Using mlad for interval censored data

Interval censoring

Interval censoring occurs when the exact time of an event is unknown, but it is known that it occurs between two time-points. The stintreg command was introduced in Stata 16 for fitting parametric models with interval censoring. However, stintreg uses a lf0 evaluator, which means derivatives are obtained numerically, so there is some potential for speed improvements when using mlad.

The log-likelihood function needs to incorporate situations where there are a combination of exact uncensored observations (UC), exact right censored (RC) observations, left censored (LC) observations, and interval censored (IC) observations. Stata uses the following notation in stintreg,

Type $t_l$ $t_u$ Event time
uncensored a a a
Interval censored a b (a,b]
left censored . b (0,b]
left censored 0 b (0,b]
right censored a . (a,$\infy)

where $t_l$ and $t_u$ represent the lower and upper enpoints of the interval.

The log-likelihood for a general parametric distribution with the 4 types of censoring can be expressed as follows,

$$ \begin{align*} \ln L =& \sum_{i \in UC} \ln\left[f_i(t_{li})\right] \ \ + \\
&\sum_{i \in RC} \ln\left[S_i(t_{li})\right] \ \ + \\
&\sum_{i \in LC} \ln\left[1-S_i(t_{ui})\right] \ \ + \\
&\sum_{i \in IC} \ln\left[S_i(t_{li})-S_i(t_{ui})\right] \end{align*} $$

where $f_i(t)$ is the density function for the $i^{th}$ subject and $S_i(t)$ is the survival function.

Using stintreg

To develop the mlad Python function I will use the small example included in the manual for stintreg comparing the cosmetic effects of two cancer treatments: radiotherapy alone versus radiotherapy plus adjuvant chemotherapy on breast retraction. I will illustrate using a Weibull model, but the approach is easily extended to other distributions. First the model can be fitted using stintreg as follows,

. use https://www.stata-press.com/data/r17/cosmesis, clear
(Cosmetic deterioration of breast cancer patients)

. stintreg treat age, interval(ltime rtime) distribution(weibull)

Fitting constant-only model:
Iteration 0:   log likelihood = -200.17506  
Iteration 1:   log likelihood = -175.09826  
Iteration 2:   log likelihood = -154.06046  
Iteration 3:   log likelihood =  -148.9891  
Iteration 4:   log likelihood = -148.70513  
Iteration 5:   log likelihood = -148.65609  
Iteration 6:   log likelihood = -148.65584  
Iteration 7:   log likelihood = -148.65584  

Fitting full model:
Iteration 0:   log likelihood = -148.65584  
Iteration 1:   log likelihood = -143.35409  
Iteration 2:   log likelihood = -142.98392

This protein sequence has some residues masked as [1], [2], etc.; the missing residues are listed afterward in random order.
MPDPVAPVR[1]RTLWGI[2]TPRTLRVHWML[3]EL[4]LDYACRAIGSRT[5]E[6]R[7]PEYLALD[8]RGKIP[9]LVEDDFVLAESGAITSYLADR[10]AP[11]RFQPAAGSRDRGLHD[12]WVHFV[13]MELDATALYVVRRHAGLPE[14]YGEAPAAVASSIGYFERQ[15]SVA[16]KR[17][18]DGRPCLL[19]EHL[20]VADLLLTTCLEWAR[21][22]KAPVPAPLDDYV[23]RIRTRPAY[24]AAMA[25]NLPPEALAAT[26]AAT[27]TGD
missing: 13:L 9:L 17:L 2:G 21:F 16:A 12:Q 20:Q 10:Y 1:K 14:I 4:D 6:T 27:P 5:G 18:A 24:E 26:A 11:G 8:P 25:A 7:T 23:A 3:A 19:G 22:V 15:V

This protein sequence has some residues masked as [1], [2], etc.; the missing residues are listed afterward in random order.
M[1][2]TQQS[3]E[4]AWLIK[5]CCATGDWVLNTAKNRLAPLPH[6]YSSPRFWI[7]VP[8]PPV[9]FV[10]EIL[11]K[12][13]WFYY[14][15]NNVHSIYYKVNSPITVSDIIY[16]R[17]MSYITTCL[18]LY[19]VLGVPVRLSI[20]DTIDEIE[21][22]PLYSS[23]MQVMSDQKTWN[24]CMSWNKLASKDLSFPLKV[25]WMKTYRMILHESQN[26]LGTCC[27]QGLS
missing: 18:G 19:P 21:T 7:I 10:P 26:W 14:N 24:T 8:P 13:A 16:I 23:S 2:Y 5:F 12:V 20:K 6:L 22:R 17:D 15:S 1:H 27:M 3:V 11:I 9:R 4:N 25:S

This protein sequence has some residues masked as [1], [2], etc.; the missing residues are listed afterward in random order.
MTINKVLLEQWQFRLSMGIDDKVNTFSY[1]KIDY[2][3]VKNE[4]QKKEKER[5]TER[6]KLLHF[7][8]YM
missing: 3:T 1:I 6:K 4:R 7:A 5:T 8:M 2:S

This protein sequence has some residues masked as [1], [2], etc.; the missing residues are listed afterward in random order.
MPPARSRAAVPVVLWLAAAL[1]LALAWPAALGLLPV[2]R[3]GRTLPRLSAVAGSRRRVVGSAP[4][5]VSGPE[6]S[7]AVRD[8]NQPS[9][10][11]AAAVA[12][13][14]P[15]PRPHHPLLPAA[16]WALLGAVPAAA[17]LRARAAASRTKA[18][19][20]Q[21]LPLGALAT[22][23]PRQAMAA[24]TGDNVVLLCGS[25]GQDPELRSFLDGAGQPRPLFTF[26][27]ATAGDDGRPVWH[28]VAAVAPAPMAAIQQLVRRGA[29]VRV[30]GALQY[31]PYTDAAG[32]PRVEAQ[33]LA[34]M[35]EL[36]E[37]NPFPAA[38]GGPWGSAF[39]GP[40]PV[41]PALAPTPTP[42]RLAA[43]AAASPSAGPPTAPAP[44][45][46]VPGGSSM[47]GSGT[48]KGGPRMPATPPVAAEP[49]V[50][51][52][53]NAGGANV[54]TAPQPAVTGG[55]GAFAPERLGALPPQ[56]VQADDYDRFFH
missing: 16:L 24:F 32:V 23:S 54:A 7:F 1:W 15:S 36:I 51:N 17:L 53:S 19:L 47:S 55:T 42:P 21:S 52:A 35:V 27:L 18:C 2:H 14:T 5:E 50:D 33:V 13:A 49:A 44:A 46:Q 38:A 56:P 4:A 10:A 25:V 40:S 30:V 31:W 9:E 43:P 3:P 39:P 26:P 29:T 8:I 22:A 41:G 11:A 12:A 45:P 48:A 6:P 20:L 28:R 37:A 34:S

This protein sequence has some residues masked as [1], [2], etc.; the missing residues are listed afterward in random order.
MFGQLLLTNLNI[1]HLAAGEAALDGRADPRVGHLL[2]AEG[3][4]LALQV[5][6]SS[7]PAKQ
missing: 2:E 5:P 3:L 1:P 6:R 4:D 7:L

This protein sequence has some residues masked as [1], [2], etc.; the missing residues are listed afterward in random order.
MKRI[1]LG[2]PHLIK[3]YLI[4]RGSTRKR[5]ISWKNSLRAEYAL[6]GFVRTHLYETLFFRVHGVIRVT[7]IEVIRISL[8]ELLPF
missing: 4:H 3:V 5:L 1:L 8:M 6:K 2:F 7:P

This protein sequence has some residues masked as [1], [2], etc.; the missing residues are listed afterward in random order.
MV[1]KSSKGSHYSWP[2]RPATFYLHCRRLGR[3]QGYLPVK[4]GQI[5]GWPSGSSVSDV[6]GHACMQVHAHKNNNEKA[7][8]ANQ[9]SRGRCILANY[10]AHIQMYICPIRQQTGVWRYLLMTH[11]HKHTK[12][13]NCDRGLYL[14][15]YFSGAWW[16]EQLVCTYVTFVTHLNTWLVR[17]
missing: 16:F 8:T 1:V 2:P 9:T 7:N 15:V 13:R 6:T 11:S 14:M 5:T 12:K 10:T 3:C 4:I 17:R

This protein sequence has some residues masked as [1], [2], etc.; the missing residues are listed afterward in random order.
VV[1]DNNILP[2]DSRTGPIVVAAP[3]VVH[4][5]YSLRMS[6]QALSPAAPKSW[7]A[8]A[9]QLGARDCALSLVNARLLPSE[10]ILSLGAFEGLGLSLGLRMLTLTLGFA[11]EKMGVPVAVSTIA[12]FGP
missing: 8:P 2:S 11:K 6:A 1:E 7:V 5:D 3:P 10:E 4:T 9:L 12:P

Iteration 3:   log likelihood = -142.98285  
Iteration 4:   log likelihood = -142.98285  

Weibull PH regression                               Number of obs     =     94
                                                           Uncensored =      0
                                                        Left-censored =      5
                                                       Right-censored =     38
                                                       Interval-cens. =     51

                                                    LR chi2(2)        =  11.35
Log likelihood = -142.98285                         Prob > chi2       = 0.0034

------------------------------------------------------------------------------
             | Haz. ratio   Std. err.      z    P>|z|     [95% conf. interval]
-------------+----------------------------------------------------------------
       treat |   2.449817   .6972537     3.15   0.002     1.402391    4.279549
         age |   .9760212   .0366728    -0.65   0.518     .9067266    1.050611
       _cons |   .0047193   .0076133    -3.32   0.001     .0001998    .1114466
-------------+----------------------------------------------------------------
       /ln_p |   .4820043    .120089     4.01   0.000     .2466341    .7173744
-------------+----------------------------------------------------------------
           p |   1.619317   .1944621                      1.279711    2.049046
         1/p |   .6175444   .0741603                       .488032    .7814265
------------------------------------------------------------------------------
Note: _cons estimates baseline hazard.

. estimates store stintreg

I have stored the model estimates so they be compared to the estimates from mlad.

Using mlad

In order to fit the model using mlad it is necessary to create a variable to denote the type of censoring. I create the variable ctype below.

. gen byte ctype = .
(94 missing values generated)

. qui replace ctype = 1 if ltime==rtime                         // UC

. qui replace ctype = 2 if rtime >= .                           // RC

. qui replace ctype = 3 if (ltime >= . | ltime==0)              // LC

. qui replace ctype = 4 if (rtime-ltime)>0 & !inlist(ctype,2,3) // IC 

. tab ctype

      ctype |      Freq.     Percent        Cum.
------------+-----------------------------------
          2 |         38       40.43       40.43
          3 |          5        5.32       45.74
          4 |         51       54.26      100.00
------------+-----------------------------------
      Total |         94      100.00

I will later pass ctype to Python.

The python likelihood function used by mlad is shown below

. type weib_ic_ll.py
import jax.numpy as jnp
import mladutil as mu

def python_ll(beta, X, wt, M):
  lam = jnp.exp(mu.linpred(beta,X,1))
  gam = jnp.exp(mu.linpred(beta,X,2))
  
  lli = (jnp.where(M["ctype"]==1,jnp.log(mu.weibdens(M["ltime"],lam,gam)),0)                                 +
         jnp.where(M["ctype"]==2,jnp.log(mu.weibsurv(M["ltime"],lam,gam)),0)                                 +
         jnp.where(M["ctype"]==3,jnp.log(1 - mu.weibsurv(M["rtime"],lam,gam)),0)                             +
         jnp.where(M["ctype"]==4,jnp.log(mu.weibsurv(M["ltime"],lam,gam)-mu.weibsurv(M["rtime"],lam,gam)),0))
  return(jnp.sum(wt*lli))